An initiative to clean up the air in California
Today, the real controversy is whether the current federal and state standards are strict enough to really protect public health. There is some evidence that the current standards are too lax, particularly in protecting the most sensitive groups, like children, senior citizens, and individuals with respiratory problems (asthma, etc.). The point is, even the 90 percent figure may be TOO LOW if it is determined that the current standards are too lax.
So that's why the California Air Resources board mandated that 10% of the vehicles sold in California in 2003 must be Zero Emission Vehicles (ZEVs).
Unfortunately, it simply isn't going to happen by merely requiring car manufacturers to sell more ZEVs. The adoption rate of ZEVs is tiny. Only about 500 are sold each year. The goal is sell 100,000 vehicles per year to meet the 10% requirement (the 10% is based on the million new vehicles sold in California each year by just the big seven).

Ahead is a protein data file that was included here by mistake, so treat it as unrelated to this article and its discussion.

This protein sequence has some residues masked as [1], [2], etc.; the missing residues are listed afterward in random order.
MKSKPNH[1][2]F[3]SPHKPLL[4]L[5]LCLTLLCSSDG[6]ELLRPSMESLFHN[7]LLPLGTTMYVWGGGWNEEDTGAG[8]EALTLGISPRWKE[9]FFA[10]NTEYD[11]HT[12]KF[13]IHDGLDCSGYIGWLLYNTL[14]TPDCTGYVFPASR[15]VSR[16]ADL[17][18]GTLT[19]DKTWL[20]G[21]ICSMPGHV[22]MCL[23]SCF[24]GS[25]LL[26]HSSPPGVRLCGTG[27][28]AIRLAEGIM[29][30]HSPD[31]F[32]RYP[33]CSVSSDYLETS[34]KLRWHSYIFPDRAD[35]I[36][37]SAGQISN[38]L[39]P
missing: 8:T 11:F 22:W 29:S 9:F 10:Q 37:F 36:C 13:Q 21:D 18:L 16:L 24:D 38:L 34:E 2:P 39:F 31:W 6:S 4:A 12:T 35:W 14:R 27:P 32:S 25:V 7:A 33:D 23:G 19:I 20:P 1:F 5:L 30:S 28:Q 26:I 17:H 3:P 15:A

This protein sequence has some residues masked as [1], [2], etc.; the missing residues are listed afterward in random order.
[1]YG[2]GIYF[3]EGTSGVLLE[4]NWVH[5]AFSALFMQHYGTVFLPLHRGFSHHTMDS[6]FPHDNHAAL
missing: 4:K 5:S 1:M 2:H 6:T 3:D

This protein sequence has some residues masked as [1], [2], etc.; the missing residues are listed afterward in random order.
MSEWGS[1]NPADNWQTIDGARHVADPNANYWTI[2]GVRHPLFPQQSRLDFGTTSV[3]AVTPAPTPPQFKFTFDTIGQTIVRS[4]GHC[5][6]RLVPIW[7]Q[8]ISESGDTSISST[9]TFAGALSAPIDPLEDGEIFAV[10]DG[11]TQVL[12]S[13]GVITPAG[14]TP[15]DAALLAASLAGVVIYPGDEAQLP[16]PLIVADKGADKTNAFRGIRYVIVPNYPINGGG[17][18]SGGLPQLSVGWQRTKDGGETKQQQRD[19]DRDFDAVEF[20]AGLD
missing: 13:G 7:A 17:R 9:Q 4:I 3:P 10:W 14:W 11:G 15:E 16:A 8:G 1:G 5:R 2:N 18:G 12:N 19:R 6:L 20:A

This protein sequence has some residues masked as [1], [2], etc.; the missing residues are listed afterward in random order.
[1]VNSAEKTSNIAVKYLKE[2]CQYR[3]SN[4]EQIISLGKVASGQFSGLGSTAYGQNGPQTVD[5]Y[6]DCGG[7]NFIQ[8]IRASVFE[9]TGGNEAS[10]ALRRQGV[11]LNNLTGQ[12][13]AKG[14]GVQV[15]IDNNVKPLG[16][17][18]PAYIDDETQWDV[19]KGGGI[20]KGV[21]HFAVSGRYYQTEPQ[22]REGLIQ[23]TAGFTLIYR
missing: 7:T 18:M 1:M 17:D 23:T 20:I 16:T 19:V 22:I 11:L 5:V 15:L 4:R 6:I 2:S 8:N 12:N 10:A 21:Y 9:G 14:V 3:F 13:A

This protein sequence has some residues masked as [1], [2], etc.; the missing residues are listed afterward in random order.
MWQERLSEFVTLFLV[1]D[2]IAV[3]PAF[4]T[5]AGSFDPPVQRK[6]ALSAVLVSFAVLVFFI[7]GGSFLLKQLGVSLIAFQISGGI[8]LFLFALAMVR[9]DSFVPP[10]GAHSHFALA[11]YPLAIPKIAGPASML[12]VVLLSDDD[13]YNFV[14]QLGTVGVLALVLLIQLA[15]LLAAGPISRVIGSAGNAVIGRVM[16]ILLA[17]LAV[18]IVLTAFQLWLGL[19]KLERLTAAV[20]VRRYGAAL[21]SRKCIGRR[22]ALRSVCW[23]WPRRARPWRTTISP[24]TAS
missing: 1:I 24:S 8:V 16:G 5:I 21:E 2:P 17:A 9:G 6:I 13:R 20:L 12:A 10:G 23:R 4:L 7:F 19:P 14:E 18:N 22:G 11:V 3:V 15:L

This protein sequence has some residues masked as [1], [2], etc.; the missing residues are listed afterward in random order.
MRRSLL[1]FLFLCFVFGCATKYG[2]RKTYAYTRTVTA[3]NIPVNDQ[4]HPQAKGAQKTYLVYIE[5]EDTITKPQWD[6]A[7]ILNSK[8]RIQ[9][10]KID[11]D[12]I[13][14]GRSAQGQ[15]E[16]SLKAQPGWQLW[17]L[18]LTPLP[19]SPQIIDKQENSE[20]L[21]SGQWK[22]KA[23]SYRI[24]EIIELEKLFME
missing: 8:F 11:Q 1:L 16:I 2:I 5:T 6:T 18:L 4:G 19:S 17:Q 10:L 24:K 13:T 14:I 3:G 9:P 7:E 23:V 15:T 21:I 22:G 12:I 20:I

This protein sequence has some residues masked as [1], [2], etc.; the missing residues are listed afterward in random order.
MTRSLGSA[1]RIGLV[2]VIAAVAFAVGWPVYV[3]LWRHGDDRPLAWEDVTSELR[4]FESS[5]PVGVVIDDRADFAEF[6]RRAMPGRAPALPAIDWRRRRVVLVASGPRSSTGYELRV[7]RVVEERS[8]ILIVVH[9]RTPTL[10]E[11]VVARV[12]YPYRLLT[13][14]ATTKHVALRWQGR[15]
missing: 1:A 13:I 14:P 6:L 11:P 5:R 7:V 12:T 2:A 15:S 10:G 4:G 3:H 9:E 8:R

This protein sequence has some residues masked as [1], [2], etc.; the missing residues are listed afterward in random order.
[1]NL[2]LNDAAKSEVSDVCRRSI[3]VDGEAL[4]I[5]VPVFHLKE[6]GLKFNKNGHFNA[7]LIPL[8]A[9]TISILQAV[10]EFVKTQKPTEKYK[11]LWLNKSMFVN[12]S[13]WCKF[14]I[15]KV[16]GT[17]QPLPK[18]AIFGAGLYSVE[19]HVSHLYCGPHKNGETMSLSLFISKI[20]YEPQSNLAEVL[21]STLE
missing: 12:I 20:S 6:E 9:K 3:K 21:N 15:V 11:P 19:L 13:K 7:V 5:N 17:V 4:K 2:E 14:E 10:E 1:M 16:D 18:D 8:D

So if you want to fix the problem, you must provide a reason for consumers to purchase these cars and eliminate or reduce their objections. Namely, you must do two things:
California just recently did something to address the convenience issue. Thanks to work done by California Assemblyman Jim Cunneen, CalETC, and the Kirsch Foundation, we passed a law in California (AB 71) that enables single occupant ZEVs to drive in the HOV lanes starting mid-2000. In addition we are currently working with various cities (San Jose and San Francisco) to provide free parking for ZEVs at parking meters and airports.
But not enough has been done to address the cost issue. There is a small subsidy now, but the cost of an EV is still about double that of the equivalent gas vehicle model. So that's why we need legislation to seriously subsidize the cost of ZEVs. Once we have that, the special incentives and inherent advantages of a ZEV should be sufficient to really launch these vehicles.
Is promoting ZEVs the right way to clean up the
air in California?
Consider this. Suppose we got up to the dream rate of 10% of the cars sold each year being electric cars. Since there are 25M gas vehicles, and ZEVs are virtually pollution free, and there are about 1.5M vehicles sold each year, it would still take 16 years before we'd see a 10% improvement in our air quality (assuming the number of vehicles in California remain constant which of course is not likely, but since gas vehicles get cleaner every year, this should compensate for this). That's insignificant.